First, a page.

#84 - "Very sweet, bordering on sickly" - theatre review, Romantics Anonymous

Sam Wanamaker Playhouse

Emma Rice’s musical about socially inept chocolate makers, adapted from the French film of the same name, is sweet, bordering on the sickly. The book could easily be for a kids’ show, although the spirited, jaunty songs (by Christopher Dimond and Michael Kooman) indulge in sophisticated wordplay about erections and psychological disorders – the number by the self-help group Les Emotifs Anonyme is a high point. But though shy “chocolate savant” Angelique (Carly Bawden) obviously belongs with her awkward boss (Dominic Marsh) the process of getting them into bed together feels rather laboured and awkward. Fine supporting performances from Joanna Riding and Marc Antolin among others ensure that, ultimately, it pleases more than it cloys.

#83 - "A swaggering start" - theatre review, Young Marx

Bridge Theatre

The spanking and glam new Bridge theatre gets off to a swaggering start with Richard Bean’s comedy about Karl Marx’s days as a young, penurious, unfaithful and mostly drunk exile in Soho. Rory Kinnear is a terrific in the lead - brilliant, desperate, weak, confrontational, unlovely yet somehow admirable. He makes a fine double act with Oliver Chris’s benign Engels, while Nancy Carrol is largely wasted in the thankless part of Mrs Marx. Bean boldly plays up the modern parallels and blends farce and slapstick with dialectical materialism. Nicholas Hytner directs proceedings with immense verve: it’s just a shame Mark Thompson’s boxy design is so relentlessly brown.

#82 - "Ambitious, thoughtful but slightly forced" - theatre review, Albion, 31/10/17

Almeida Theatre

Brexit, parenthood, literature, war, relationships… you can’t fault the ambition of Mike Bartlett’s state-of-the-nation play. But even though it’s beautifully acted Albion feels a little unfinished and inchoate. Victoria Hamilton is Audrey, an ungiving businesswoman intent on restoring a historic garden – metaphor klaxon! – to bygone glory. This causes ructions with her daughter, her dead soldier son’s girlfriend, the locals, and her oldest friend who is, oh god, a writer. Bartlett’s writing is dense, timely and provoking, Rupert Goold’s production both pacy and detailed, and the play passes the Bechdel test with flying colours. But there is a slightly forced air to both character and plot. Perhaps Bartlett and James Graham, our most prolific playwrights, are spreading themselves too thin.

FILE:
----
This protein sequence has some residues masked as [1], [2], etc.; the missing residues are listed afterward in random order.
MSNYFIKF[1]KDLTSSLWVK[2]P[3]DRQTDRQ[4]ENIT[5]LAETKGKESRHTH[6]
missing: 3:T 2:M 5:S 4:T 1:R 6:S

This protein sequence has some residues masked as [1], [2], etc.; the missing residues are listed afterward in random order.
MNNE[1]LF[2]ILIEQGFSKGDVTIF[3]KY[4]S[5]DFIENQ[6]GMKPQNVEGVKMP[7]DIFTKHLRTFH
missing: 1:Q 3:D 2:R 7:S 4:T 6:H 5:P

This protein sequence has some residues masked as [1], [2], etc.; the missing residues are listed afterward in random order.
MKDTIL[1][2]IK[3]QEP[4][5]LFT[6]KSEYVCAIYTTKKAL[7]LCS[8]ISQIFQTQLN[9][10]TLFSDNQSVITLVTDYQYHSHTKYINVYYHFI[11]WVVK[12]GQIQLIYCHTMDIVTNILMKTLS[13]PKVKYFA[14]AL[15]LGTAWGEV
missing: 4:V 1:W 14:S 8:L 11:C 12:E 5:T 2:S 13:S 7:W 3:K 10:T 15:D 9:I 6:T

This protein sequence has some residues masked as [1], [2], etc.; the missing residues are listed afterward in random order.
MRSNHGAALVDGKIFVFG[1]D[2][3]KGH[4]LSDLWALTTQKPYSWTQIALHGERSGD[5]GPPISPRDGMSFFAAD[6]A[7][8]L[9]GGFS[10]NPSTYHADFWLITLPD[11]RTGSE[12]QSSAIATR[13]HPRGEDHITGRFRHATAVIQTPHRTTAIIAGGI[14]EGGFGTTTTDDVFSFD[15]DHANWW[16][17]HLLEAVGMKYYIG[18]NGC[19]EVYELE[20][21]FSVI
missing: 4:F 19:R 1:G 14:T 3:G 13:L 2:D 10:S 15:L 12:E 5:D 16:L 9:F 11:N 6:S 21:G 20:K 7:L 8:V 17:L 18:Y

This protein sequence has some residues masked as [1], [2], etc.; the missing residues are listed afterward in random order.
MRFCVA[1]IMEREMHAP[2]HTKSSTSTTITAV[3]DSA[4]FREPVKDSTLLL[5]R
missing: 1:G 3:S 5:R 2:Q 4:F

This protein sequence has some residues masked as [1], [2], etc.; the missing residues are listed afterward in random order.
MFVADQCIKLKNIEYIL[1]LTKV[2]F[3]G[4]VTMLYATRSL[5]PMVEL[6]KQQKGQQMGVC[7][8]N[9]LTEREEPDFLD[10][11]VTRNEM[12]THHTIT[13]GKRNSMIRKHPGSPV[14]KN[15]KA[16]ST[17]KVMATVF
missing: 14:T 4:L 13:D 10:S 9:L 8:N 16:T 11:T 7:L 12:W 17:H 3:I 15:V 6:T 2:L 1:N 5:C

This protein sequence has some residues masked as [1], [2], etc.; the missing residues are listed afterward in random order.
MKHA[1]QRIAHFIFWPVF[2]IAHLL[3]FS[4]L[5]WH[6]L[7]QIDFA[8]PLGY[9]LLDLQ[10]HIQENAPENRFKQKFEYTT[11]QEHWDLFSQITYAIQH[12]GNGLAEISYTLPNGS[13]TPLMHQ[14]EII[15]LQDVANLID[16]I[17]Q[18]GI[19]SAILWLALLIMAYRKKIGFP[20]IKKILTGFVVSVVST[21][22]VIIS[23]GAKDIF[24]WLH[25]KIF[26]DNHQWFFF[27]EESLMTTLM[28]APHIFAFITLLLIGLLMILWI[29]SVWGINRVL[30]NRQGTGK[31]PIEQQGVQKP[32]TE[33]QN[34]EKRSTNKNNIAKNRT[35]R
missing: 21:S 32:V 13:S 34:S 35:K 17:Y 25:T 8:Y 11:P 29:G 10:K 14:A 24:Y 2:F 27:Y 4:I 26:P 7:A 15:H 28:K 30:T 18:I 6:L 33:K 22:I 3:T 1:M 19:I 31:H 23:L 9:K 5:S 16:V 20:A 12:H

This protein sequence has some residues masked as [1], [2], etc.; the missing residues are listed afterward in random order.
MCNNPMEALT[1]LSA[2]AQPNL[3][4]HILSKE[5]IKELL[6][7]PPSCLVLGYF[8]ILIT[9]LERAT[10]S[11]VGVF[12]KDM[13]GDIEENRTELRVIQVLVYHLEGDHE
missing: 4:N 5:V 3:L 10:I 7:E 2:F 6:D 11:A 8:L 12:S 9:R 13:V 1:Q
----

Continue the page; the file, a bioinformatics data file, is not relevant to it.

#81 - "The fish tank doesn't help" - theatre review, The Lady from the Sea, 24/10/2017

Donmar Warehouse

Ibsen’s trickier plays are like the girl with the curl: when they’re good they’re very, very good; when they’re bad they’re horrid. Unusually, eirector Kwame Kwei-Armah and adapter Elinor Cook manage something in between with this ponderously symbolic drama. The Caribbean setting and ensemble playing stoke interest, but the staging feels tin-eared and slow, perhaps because the women are so much stronger than the men. Nikki Amukah-Bird is a magnetic and emotive Ellida, matched by Ellie Bamber and Helena Wilson as the daughters of Finbar Lynch’s laconic Wangel. The fact that the aquatically-inclined (i.e. free-spirited) characters have to wade through a fish tank in the corner at times doesn’t help.

 

#80 - "Preposterous and absurdly enjoyable" - theatre review, Venus in Fur 18/10/2017

Theatre Royal Haymarket

Sado-masochism? Beats me. In David Ives’ preposterous but absurdly enjoyable play, an actress auditions for a writer who is staging Leopold Sacher-Masoch’s hymn to erotic domination Venus in Fur. This sexy Brooklyn ditz, mistakenly in fetishwear turns out to be more than just a Harvey Weinstein fantasy. The power shifts. Who is master and who slave, what is fantasy and what is reality, blahdiblahdiblah. Ives likes to flash his intellectual knickers, his characters constantly explaining the plays classical and philosophical sources, but director Patrick Marber wisely ramps this up into an erotic melodrama with clever-dick undertones. GOT’s Natalie Dormer is OTT but riveting as Vanda, and David Oakes’s smug Thomas justly crumples before her.

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